Refuse collectors in Edinburgh are on an unofficial work-to-rule, and Unite are balloting for strike action.
As the rubbish piles up and the Festival looms, the council have employed private contractors to clean up certain tourist-attracting streets, whilst refusing to take their proposals off the table and negotiate meaningfully.
The dispute is over the “modernisation” of the wage structure, which, in real terms, would equate to a loss of up to £6000pa for some workers, on top of a pay freeze announced previously. The justification for these changes is to equalise pay along gender lines: there is a “bonus” system which applies to jobs which are mainly done by men (for instance, refuse collection), and which most female-dominated jobs are not eligible for.
This system was originally implemented because refuse collectors earn a paltry base rate of £12,000pa, and designed to bring their wages up to just under £19,000pa. Workers in sectors dominated by women, such as cleaners, did not get such concessions.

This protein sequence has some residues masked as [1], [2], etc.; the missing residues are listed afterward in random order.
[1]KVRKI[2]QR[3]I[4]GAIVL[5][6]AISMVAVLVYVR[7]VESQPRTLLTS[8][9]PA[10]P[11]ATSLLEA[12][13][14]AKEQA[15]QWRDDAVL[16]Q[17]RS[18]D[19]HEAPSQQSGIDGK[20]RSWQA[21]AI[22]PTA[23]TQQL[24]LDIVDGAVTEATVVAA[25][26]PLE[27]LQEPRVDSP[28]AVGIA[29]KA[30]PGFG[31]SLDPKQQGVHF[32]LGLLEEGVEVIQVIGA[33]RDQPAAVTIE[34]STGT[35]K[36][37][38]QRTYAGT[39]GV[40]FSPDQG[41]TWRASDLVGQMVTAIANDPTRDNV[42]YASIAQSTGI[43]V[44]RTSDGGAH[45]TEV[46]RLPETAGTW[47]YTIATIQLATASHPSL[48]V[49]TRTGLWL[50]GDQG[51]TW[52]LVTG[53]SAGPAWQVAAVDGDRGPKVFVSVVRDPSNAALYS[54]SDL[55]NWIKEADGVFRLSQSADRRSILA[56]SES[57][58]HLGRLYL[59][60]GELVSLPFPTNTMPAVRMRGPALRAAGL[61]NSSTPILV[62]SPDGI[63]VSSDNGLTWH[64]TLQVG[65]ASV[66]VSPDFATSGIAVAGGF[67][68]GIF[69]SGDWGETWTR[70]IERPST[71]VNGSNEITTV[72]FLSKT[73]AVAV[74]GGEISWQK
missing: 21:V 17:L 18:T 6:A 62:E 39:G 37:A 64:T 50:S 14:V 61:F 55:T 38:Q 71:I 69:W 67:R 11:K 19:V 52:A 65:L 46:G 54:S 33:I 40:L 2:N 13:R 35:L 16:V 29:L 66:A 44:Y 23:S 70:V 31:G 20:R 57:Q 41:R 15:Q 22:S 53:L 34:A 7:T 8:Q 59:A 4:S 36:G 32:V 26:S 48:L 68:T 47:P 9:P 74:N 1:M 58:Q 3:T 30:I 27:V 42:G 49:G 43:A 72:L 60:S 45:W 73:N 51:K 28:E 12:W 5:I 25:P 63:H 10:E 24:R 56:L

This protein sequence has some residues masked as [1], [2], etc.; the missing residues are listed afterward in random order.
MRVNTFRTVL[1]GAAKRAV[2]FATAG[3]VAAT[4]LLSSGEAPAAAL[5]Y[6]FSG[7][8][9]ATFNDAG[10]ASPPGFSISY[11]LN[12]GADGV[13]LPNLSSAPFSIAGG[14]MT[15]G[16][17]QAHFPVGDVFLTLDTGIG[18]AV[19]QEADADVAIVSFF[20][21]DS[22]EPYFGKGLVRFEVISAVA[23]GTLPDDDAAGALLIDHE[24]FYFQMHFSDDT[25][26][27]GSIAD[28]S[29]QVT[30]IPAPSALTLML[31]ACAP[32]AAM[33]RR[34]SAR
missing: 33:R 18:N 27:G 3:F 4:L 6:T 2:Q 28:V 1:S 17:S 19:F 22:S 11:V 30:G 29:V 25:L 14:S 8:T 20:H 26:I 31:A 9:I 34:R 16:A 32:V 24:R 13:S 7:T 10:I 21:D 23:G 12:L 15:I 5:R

The Council is playing off rhetoric about gender equality against workers’ rights, claiming that 80% of workers will not lose out or be better off, and that women will particularly benefit.
Council workers are unconvinced by this figure, and, anyway, since when has it it been OK for 20% of the workforce to lose out, regardless of gender?
Gender equality should mean decent wages for all: women should join the fight for their own wages and for the wages of their male co-workers, so that no worker — male or female — loses out.